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J Virol. 2007 Aug;81(15):8303-14. Epub 2007 May 16.

A conserved region in the F(2) subunit of paramyxovirus fusion proteins is involved in fusion regulation.

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  • 1Department of Molecular and Cellular Biochemistry, University of Kentucky College of Medicine, Biomedical Biological Sciences Research Building, 741 S. Limestone, Lexington, KY 40536-0509, USA.

Abstract

Paramyxoviruses utilize both an attachment protein and a fusion (F) protein to drive virus-cell and cell-cell fusion. F exists functionally as a trimer of two disulfide-linked subunits: F(1) and F(2). Alignment and analysis of a set of paramyxovirus F protein sequences identified three conserved blocks (CB): one in the fusion peptide/heptad repeat A domain, known to play important roles in fusion promotion, one in the region between the heptad repeats of F(1) (CBF(1)) (A. E. Gardner, K. L. Martin, and R. E. Dutch, Biochemistry 46:5094-5105, 2007), and one in the F(2) subunit (CBF(2)). To analyze the functions of CBF(2), alanine substitutions at conserved positions were created in both the simian virus 5 (SV5) and Hendra virus F proteins. A number of the CBF(2) mutations resulted in folding and expression defects. However, the CBF(2) mutants that were properly expressed and trafficked had altered fusion promotion activity. The Hendra virus CBF(2) Y79A and P89A mutants showed significantly decreased levels of fusion, whereas the SV5 CBF(2) I49A mutant exhibited greatly increased cell-cell fusion relative to that for wild-type F. Additional substitutions at SV5 F I49 suggest that both side chain volume and hydrophobicity at this position are important in the folding of the metastable, prefusion state and the subsequent triggering of membrane fusion. The recently published prefusogenic structure of parainfluenza virus 5/SV5 F (H. S. Yin et al., Nature 439:38-44, 2006) places CBF(2) in direct contact with heptad repeat A. Our data therefore indicate that this conserved region plays a critical role in stabilizing the prefusion state, likely through interactions with heptad repeat A, and in triggering membrane fusion.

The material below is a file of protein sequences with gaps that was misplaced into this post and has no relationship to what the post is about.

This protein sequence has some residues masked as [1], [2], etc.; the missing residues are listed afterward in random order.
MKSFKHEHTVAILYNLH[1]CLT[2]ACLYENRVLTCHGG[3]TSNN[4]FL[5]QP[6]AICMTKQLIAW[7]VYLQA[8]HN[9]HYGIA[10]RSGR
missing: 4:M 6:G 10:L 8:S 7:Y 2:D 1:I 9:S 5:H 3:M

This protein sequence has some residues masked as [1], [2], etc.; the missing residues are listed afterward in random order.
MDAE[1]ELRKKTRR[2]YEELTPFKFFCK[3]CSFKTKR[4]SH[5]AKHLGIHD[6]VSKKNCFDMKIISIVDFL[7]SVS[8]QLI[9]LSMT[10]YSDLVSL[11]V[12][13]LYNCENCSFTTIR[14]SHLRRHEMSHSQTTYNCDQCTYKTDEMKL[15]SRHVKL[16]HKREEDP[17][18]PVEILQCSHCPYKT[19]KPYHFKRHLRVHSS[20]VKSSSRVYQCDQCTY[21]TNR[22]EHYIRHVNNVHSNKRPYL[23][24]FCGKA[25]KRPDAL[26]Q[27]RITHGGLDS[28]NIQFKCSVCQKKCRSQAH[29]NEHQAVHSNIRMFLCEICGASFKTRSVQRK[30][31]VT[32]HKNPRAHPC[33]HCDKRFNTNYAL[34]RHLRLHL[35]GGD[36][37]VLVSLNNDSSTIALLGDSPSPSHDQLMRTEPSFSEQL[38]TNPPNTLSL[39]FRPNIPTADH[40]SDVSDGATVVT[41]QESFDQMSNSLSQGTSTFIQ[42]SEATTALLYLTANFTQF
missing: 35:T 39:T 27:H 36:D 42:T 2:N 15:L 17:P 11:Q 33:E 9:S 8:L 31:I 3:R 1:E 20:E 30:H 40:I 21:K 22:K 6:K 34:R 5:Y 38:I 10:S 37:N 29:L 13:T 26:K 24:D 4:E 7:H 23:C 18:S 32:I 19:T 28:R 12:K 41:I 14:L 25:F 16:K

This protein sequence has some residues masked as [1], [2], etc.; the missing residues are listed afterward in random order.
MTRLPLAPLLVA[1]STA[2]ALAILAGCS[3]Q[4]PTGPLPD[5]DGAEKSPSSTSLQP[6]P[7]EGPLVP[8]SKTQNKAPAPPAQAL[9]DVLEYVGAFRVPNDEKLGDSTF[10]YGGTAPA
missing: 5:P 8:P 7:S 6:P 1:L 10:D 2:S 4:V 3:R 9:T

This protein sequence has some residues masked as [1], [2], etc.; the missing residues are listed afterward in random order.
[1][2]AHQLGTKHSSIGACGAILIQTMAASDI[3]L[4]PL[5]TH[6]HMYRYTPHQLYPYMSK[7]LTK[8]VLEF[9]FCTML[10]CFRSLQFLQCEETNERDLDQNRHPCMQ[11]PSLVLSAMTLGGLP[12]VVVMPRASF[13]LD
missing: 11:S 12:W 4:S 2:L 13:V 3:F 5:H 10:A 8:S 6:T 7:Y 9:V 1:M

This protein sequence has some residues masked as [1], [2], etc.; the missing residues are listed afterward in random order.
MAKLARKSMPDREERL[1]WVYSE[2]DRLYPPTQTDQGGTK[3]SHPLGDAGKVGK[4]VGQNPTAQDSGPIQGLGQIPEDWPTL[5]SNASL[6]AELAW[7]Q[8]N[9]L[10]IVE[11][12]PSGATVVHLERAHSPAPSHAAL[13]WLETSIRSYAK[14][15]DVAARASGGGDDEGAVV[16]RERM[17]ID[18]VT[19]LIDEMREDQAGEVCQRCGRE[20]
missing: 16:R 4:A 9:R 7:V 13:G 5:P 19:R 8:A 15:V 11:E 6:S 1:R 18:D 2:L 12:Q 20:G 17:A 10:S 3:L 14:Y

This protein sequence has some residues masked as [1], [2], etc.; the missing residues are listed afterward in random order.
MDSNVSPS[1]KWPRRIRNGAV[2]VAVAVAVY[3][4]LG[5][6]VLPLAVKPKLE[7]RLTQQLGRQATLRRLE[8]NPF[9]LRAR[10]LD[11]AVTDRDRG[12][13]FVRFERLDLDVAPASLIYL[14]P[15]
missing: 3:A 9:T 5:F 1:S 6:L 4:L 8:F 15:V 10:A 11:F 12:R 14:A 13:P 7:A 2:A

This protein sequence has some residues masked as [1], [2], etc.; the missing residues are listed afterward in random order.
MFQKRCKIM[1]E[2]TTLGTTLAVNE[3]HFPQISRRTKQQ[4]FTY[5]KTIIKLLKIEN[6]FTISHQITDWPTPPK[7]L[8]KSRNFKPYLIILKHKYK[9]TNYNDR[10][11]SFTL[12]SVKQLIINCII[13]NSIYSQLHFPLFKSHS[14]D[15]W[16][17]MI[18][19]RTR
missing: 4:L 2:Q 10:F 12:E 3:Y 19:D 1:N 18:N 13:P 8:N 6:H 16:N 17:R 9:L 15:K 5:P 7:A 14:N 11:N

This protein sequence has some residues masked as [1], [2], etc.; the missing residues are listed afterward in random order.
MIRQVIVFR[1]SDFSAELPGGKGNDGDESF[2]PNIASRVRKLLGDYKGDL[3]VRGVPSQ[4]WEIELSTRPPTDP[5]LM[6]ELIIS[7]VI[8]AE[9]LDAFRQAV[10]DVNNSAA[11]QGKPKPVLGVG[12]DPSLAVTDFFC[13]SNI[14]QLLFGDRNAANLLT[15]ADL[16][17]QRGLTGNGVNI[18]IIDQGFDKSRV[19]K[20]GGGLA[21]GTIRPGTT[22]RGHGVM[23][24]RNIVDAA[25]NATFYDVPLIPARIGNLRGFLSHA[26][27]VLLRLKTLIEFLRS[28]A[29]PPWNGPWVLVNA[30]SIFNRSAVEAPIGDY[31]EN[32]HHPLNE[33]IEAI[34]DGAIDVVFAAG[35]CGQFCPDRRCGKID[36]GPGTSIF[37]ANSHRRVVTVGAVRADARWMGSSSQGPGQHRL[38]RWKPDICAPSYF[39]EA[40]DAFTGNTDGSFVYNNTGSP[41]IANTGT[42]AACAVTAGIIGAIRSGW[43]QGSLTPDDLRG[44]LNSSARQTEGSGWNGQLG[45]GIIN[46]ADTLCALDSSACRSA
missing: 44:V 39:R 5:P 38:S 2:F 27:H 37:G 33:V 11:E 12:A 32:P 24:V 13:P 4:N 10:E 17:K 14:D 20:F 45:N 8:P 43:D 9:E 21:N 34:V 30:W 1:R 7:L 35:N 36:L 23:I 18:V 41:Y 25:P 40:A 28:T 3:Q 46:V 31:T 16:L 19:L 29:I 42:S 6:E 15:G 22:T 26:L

PMID:
17507474
[PubMed - indexed for MEDLINE]
PMCID:
PMC1951327
Free PMC Article
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